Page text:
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Published July 25, 2017
Volume 1, Number 7



Extollo International Rebuilds Buildings and People's Lives



By Tina Hansen
Pulse Writer


When a natural disaster hits anywhere in the world, one of the first groups to arrive to provide aid are construction workers.  

When the massive 7.0-magnitude earthquake struck Haiti in January 2010, killing 230,000 and destroying almost all of the homes and 250,000 buildings, the need for construction had never been greater. From this disaster, Hacienda-based Extollo International was born.  Sherman Balch, who has been in the construction business for more than 30 years, went to Haiti a few months after the earthquake as part of an outreach mission by Cornerstone Fellowship church in Livermore. He was astonished by the sheer mass of the destruction caused by the poor construction standards.

Being a construction professional, Balch started connecting the dots on how he could help not only rebuild, but teach Haitians how to build their own homes.  He created Extollo International, a faith-based humanitarian organization dedicated to educating people in all areas of the construction industry, equipping them to build/rebuild their communities. Balch’s mission not only rebuilt Haiti, it also reduced unemployment and stimulated the local economy and improved the quality of life.

After the earthquake, collapsed buildings defined the landscape of the area, and it was clear that Haiti’s lack of building codes were the source of the problem. Balch recognized that a whole new way of thinking was needed before rebuilding could begin.

Extollo International’s first site project was the Dezman Fleury Foundation orphanage in Leogane, Haiti. The quake had displaced dozens of Haitian girls at this location. It was during this project that Balch and others developed the "design/build/supervise/train” concept that is in use to this day, at their training center.

With Extollo International’s help, Dezman Fleury Foundations’ mission to enhance the lives of Haiti's forgotten children and enable them to attain their full potential will continue. Extollo International paid Haitians to do the majority of the work, which had a two fold benefit of repairing the building and stimulating the local economy. Extollo created a hands on trade school, much like an apprenticeship that trained the workers with employable skills in construction management, carpentry, concrete, masonry, electrical and plumbing. Construction began in summer 2010, and finished in June 2011.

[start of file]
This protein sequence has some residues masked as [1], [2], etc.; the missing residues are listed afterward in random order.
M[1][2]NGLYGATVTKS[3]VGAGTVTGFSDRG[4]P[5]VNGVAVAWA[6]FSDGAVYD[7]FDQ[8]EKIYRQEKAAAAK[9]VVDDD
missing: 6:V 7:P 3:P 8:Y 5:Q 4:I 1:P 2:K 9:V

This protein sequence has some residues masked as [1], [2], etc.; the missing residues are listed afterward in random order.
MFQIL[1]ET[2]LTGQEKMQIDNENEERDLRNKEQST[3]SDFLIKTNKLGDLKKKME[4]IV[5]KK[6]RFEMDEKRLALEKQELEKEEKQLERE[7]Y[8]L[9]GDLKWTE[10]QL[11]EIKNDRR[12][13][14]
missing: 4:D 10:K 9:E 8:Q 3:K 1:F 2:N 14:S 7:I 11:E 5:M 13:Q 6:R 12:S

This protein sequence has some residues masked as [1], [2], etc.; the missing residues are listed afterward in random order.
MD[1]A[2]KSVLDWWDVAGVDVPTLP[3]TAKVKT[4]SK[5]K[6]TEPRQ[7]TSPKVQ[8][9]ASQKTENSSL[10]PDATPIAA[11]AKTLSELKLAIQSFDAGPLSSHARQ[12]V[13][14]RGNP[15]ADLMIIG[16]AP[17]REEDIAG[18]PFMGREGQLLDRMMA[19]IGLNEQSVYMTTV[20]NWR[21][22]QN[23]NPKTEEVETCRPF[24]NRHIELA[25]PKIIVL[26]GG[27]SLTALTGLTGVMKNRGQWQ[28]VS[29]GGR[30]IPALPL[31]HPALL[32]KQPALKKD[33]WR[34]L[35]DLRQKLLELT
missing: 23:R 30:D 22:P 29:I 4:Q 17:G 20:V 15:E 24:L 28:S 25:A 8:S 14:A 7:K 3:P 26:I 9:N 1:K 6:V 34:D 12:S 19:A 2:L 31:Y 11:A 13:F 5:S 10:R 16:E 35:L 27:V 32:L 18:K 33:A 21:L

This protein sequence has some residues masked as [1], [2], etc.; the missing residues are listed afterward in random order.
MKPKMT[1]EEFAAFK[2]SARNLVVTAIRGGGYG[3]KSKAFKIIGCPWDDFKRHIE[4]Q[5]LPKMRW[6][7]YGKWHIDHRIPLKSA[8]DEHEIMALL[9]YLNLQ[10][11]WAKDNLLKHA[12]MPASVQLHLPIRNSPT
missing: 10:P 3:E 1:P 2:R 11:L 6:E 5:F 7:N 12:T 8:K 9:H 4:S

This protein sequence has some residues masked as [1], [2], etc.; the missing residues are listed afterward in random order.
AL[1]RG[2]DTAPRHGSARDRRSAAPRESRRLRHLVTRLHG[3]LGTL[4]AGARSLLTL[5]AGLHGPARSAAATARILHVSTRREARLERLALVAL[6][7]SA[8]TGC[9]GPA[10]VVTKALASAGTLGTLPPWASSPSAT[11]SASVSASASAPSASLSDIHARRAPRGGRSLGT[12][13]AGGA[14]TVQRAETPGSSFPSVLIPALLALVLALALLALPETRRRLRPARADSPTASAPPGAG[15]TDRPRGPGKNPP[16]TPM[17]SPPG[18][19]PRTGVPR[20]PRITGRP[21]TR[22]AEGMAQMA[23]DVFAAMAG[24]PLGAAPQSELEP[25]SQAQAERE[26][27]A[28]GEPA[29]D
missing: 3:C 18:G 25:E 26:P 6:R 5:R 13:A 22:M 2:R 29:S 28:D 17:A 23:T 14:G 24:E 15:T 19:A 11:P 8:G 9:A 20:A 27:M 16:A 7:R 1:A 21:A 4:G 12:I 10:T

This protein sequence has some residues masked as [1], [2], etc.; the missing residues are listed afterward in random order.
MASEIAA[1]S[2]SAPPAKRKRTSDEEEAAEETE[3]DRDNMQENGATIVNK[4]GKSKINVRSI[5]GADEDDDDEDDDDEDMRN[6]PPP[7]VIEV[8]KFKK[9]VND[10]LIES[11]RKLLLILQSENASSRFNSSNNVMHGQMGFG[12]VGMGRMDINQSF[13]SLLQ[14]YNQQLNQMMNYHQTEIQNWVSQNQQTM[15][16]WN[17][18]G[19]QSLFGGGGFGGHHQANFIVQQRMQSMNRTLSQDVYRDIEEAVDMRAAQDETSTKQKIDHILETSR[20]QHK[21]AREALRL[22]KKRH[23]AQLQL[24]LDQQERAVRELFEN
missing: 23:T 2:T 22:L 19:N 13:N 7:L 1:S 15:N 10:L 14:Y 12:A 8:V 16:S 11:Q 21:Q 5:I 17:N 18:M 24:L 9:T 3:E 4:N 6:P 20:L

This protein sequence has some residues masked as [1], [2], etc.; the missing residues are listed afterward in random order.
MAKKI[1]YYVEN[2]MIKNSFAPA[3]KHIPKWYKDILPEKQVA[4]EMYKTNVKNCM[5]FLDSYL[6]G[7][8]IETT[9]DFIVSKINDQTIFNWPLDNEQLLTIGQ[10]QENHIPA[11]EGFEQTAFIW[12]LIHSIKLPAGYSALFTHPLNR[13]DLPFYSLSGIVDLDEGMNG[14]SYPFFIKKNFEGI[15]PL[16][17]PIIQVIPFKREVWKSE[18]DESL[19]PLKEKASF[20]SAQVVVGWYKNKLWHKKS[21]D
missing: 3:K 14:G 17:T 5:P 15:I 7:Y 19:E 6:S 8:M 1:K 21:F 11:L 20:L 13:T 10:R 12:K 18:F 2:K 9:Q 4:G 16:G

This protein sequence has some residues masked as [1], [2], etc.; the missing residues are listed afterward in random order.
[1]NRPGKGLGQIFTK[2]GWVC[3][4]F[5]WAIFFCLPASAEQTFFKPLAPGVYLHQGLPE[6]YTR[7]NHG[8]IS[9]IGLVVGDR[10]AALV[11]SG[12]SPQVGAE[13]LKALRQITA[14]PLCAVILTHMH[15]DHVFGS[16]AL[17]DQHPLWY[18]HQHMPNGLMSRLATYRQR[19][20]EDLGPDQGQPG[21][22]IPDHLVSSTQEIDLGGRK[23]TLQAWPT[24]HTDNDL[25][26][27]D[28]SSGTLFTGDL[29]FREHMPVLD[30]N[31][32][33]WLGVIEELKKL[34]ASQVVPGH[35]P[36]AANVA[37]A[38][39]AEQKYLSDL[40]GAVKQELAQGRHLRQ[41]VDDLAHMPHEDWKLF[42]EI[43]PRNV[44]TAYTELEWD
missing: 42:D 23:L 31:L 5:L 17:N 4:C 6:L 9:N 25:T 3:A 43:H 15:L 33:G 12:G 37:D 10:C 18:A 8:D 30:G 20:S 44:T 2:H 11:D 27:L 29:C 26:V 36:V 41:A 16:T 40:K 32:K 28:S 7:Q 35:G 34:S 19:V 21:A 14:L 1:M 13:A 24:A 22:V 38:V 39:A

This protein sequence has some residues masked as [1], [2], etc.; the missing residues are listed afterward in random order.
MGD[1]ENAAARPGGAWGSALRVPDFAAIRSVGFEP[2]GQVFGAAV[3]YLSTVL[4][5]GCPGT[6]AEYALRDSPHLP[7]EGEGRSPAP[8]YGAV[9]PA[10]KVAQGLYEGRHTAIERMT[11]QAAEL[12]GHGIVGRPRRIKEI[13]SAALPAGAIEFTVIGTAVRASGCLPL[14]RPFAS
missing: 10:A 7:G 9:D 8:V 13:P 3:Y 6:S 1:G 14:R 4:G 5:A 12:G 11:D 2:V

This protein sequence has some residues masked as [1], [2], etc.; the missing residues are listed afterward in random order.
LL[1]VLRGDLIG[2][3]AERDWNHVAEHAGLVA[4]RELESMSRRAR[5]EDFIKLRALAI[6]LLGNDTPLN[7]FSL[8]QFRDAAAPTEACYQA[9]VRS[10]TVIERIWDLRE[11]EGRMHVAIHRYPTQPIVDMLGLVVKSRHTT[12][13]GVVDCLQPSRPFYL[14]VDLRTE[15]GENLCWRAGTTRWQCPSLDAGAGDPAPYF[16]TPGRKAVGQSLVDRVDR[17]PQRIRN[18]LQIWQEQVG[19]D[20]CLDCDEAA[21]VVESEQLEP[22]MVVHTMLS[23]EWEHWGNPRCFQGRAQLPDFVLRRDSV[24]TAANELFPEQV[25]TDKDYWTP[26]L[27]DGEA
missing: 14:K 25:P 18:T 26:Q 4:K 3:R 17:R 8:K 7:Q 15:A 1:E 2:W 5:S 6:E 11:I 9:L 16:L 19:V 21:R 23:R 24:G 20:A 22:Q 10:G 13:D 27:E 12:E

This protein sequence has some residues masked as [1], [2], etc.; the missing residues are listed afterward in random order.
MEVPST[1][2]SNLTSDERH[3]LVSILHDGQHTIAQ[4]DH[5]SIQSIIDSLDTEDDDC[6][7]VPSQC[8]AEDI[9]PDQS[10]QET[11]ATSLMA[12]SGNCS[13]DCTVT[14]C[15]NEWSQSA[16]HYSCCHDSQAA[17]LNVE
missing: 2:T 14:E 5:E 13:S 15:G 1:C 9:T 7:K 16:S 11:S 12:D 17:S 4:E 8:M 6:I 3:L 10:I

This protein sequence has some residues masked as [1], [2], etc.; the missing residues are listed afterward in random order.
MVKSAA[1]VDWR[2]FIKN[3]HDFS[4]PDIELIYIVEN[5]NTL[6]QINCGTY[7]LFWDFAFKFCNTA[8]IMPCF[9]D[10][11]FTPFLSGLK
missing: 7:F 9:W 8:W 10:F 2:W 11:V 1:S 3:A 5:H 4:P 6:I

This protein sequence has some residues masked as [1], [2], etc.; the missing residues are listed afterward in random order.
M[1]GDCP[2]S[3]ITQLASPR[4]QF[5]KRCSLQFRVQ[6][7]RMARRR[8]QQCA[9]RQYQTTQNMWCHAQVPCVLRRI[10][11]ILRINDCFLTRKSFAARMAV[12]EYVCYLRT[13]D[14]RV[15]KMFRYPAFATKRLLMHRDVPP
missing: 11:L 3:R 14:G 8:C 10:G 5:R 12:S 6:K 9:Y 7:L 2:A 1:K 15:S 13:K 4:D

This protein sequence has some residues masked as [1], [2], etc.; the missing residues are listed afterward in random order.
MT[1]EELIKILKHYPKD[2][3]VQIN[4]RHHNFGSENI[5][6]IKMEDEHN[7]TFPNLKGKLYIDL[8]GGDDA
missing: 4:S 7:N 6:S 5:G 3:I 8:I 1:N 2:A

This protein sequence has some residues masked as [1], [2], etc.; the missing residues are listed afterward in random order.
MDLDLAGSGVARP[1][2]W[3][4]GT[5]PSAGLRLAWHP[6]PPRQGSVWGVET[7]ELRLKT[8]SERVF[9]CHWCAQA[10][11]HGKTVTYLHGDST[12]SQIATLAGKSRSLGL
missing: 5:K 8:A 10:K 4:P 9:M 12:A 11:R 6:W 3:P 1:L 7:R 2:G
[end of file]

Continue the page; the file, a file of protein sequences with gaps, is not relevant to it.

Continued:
The next, multi phased project Extollo took on was in conjunction with Okipe, a co op of Bay Area nonprofits, to build La Gonave Children’s Orphanage   a children’s village for 150 more orphans. That project, which began in February 2012, was built by 67 local men and women and was designed by Balch to meet California earthquake standards and withstand hurricane force winds. Each 700 square foot home has concrete walls, with indoor plumbing and a porch. The second phase provided 10 homes for orphans and another building for workers.

Extollo has been able to purchase five acres of land where they have established an Extollo Training Center in Bercy, just 30 minutes North of Port Au Prince. They take 15 30 students for each of their training sessions; each consisting of 1 2 full weeks of instruction by a general contractor licensed here in the US, followed by a 1 2 week class project where they receive on the job training.

Extollo has trained over 250 students so far and with the Extollo Training Center up and running, they are on track to train more than 100 students in 2017 and double that in 2018.

To date, Extollo has given more than 150,000 hours of on the job training, built 21 structurally sound buildings, provided housing for 128 orphans, employed over 250 people on various projects and have been able to impact 1,596 family members of their students and staff.

The company also looks to replicate this success in new locations and bring their model to other countries. “We have learned a lot over the last seven years, but there is still a lot more to learn before we would be ready to duplicate it somewhere else. We know there is extreme poverty elsewhere in the world, and hopefully, someday we will be able to extend our reach to those other countries,” said Matt Bromley, Executive Director of Extollo International.

As for Balch, now 64 years old, he has no immediate plans to retire from his work with Extollo. He lives by the motto “enjoy what you do and you will never work a day in your life.” Extollo’s location in Hacienda is an ideal place for Sherman and his team to continue their good works.

“Being in Pleasanton means Extollo is surrounded by some of the most loving and generous people in the world. Many of our donors live and work in Pleasanton and give generously to the work we are doing in Haiti. Lives are being changed for the better because of them,” said Bromley.

For more information on Extollo, visit the website at www.extollointernational.org/.